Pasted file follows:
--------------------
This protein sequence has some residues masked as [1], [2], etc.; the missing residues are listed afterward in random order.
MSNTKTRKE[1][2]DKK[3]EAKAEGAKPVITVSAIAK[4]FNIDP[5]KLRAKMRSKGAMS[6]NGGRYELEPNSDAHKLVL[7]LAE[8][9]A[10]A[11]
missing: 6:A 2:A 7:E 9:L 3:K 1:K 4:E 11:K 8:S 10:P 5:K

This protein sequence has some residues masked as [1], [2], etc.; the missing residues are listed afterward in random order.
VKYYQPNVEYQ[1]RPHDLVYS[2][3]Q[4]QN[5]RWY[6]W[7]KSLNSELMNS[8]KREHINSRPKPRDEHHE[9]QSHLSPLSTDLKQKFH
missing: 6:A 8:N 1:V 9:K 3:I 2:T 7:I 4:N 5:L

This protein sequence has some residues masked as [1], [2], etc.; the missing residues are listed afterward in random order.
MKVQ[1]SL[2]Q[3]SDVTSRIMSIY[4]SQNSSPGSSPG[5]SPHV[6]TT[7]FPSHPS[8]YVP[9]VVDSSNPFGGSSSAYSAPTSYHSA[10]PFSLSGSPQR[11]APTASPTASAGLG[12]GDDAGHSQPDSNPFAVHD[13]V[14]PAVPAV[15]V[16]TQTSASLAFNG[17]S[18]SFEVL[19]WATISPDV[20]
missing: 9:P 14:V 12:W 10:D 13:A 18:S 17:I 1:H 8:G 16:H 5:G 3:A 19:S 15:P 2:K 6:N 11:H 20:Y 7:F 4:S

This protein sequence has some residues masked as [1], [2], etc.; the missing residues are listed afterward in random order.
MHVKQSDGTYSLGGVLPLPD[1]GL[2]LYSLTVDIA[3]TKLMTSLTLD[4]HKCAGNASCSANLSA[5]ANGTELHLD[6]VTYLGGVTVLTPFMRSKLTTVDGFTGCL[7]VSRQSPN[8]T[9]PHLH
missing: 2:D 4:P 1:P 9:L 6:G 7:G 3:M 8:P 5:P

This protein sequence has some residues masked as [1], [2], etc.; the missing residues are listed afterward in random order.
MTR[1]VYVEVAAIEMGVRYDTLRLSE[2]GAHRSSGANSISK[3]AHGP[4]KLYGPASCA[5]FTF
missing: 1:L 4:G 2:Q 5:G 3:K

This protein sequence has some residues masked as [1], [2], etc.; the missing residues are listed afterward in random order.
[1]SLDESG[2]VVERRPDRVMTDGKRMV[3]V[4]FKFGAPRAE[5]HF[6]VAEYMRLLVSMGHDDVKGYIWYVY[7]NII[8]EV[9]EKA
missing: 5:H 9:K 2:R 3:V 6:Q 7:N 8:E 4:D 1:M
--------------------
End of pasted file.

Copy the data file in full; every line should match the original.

This protein sequence has some residues masked as [1], [2], etc.; the missing residues are listed afterward in random order.
MSNTKTRKE[1][2]DKK[3]EAKAEGAKPVITVSAIAK[4]FNIDP[5]KLRAKMRSKGAMS[6]NGGRYELEPNSDAHKLVL[7]LAE[8][9]A[10]A[11]
missing: 6:A 2:A 7:E 9:L 3:K 1:K 4:E 11:K 8:S 10:P 5:K

This protein sequence has some residues masked as [1], [2], etc.; the missing residues are listed afterward in random order.
VKYYQPNVEYQ[1]RPHDLVYS[2][3]Q[4]QN[5]RWY[6]W[7]KSLNSELMNS[8]KREHINSRPKPRDEHHE[9]QSHLSPLSTDLKQKFH
missing: 6:A 8:N 1:V 9:K 3:I 2:T 7:I 4:N 5:L

This protein sequence has some residues masked as [1], [2], etc.; the missing residues are listed afterward in random order.
MKVQ[1]SL[2]Q[3]SDVTSRIMSIY[4]SQNSSPGSSPG[5]SPHV[6]TT[7]FPSHPS[8]YVP[9]VVDSSNPFGGSSSAYSAPTSYHSA[10]PFSLSGSPQR[11]APTASPTASAGLG[12]GDDAGHSQPDSNPFAVHD[13]V[14]PAVPAV[15]V[16]TQTSASLAFNG[17]S[18]SFEVL[19]WATISPDV[20]
missing: 9:P 14:V 12:W 10:D 13:A 18:S 17:I 1:H 8:G 16:H 5:G 3:A 19:S 15:P 2:K 6:N 11:H 20:Y 7:F 4:S

This protein sequence has some residues masked as [1], [2], etc.; the missing residues are listed afterward in random order.
MHVKQSDGTYSLGGVLPLPD[1]GL[2]LYSLTVDIA[3]TKLMTSLTLD[4]HKCAGNASCSANLSA[5]ANGTELHLD[6]VTYLGGVTVLTPFMRSKLTTVDGFTGCL[7]VSRQSPN[8]T[9]PHLH
missing: 2:D 4:P 1:P 9:L 6:G 7:G 3:M 8:P 5:P

This protein sequence has some residues masked as [1], [2], etc.; the missing residues are listed afterward in random order.
MTR[1]VYVEVAAIEMGVRYDTLRLSE[2]GAHRSSGANSISK[3]AHGP[4]KLYGPASCA[5]FTF
missing: 1:L 4:G 2:Q 5:G 3:K

This protein sequence has some residues masked as [1], [2], etc.; the missing residues are listed afterward in random order.
[1]SLDESG[2]VVERRPDRVMTDGKRMV[3]V[4]FKFGAPRAE[5]HF[6]VAEYMRLLVSMGHDDVKGYIWYVY[7]NII[8]EV[9]EKA
missing: 5:H 9:K 2:R 3:V 6:Q 7:N 8:E 4:D 1:M